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Be a Buddy… Not a Bully

Jeffrey Miles
Preschool is the time in a student's school career where they begin to understand and develop healthy relationships with others.
This year, our preschool team has begun implementing The Be a Buddy… Not a Bully program developed by Laurie Gaunt, as a means for strengthening core values including respect towards others, and teaching children not only how to listen, but also the words to engage in conversation with others in their everyday lives. Throughout the curriculum, children learn that while others may look different or act different, we are all valued members of society. Further, they are empowered to build healthy relationships with others and expand their understanding of the world around them. 

Be a Buddy... Not a Bully curriculum presents young children with the opportunity to explore differences, discuss the stages of developing friendships and understand the impact of teasing and bullying. The organization of the curriculum remains consistent with each lesson; the topic is introduced through age-appropriate literature and followed by class discussion. An activity follows, presenting students with hands-on experience. Lastly, whenever possible, guests are invited to relate their experiences with teasing and/or bullying and how special friends made a difference in their lives. Be a Buddy... Not a Bully demonstrates to the students a respect for individuals while encouraging inclusiveness, providing tools for children to live in, and create, caring communities where they become role models not merely for acceptance, but for inclusion.

The curriculum is divided into three units: Embracing Differences, Building Friendships and Buddies not Bullies. Our preschoolers are currently engaged in the Embracing Differences unit of study where they are learning the importance of being yourself, promoting acceptance, understanding and confidence, the importance of friendships and the mutual dependence within friendships, while fostering the acceptance of differences and respecting the value of choice.  Working as a class, they interact with the text and discuss what they have read. The teachers will then lead the students in the production of an activity that highlights the lessons presented in the literature. Lastly, the class comes back together to reinforce the message of acceptance and concludes the lesson.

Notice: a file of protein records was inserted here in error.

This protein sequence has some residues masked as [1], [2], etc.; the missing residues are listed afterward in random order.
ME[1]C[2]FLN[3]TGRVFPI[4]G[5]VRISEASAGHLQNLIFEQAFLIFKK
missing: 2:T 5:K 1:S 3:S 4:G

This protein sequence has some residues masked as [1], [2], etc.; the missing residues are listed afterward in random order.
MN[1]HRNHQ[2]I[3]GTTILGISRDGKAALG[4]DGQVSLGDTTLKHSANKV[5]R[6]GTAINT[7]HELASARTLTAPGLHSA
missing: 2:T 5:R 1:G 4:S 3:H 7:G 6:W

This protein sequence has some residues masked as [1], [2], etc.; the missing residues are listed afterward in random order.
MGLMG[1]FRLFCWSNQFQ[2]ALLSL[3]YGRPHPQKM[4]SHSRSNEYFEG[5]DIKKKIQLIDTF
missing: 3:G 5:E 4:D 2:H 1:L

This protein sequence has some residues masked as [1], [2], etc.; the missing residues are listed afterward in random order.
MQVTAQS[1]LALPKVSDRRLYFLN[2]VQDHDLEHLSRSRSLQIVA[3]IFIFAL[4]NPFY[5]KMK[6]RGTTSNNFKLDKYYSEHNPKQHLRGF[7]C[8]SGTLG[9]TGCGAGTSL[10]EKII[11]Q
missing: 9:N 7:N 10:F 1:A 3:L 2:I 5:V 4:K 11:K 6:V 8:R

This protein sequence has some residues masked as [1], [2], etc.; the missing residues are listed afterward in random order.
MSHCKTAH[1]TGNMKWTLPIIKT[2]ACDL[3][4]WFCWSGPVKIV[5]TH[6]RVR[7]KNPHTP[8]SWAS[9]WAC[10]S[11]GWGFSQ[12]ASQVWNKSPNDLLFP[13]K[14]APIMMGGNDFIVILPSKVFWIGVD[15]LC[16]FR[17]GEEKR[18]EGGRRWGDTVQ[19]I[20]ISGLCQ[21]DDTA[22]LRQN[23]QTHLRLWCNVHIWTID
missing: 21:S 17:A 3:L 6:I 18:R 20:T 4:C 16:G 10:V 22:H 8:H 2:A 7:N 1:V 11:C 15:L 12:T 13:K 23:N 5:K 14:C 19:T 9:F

A sample lesson from the Embracing Differences unit could look something like: 

Presentation:

Read the fable, “The Lion and the Mouse”, from Eric Carle’s book, The Rabbit and the Turtle.
Discussion:
1. Did the lion think the mouse could be a friend? Why or why not?
2. Can you have a friend who is bigger or smaller?
3. Does it matter what our friends look like?
4. Can friends come in all sizes and shapes? 
Activity:  Illustration of Student and Friend
After the book is read and the discussion is finished, students are asked to draw a picture of themselves with a good friend. They are reminded to show how they are alike and how they are different. Their name and the name of the friend are written under the pictures.
Conclusion: As a whole class, the students recite “Remember that friends come in all sizes and each of us can help one another in many ways.”


Many schools offer diversity programs to their students, but we believe what makes Be a Buddy… Not a Bully unique is its range and depth. One-week or even one-month programs can provide awareness, but they can only scratch the surface. The benefit of spreading a program over an entire year, with possible components in succeeding years, is the ability to integrate it into other educational activities and make the teaching of tolerance a natural part of the whole curriculum. 

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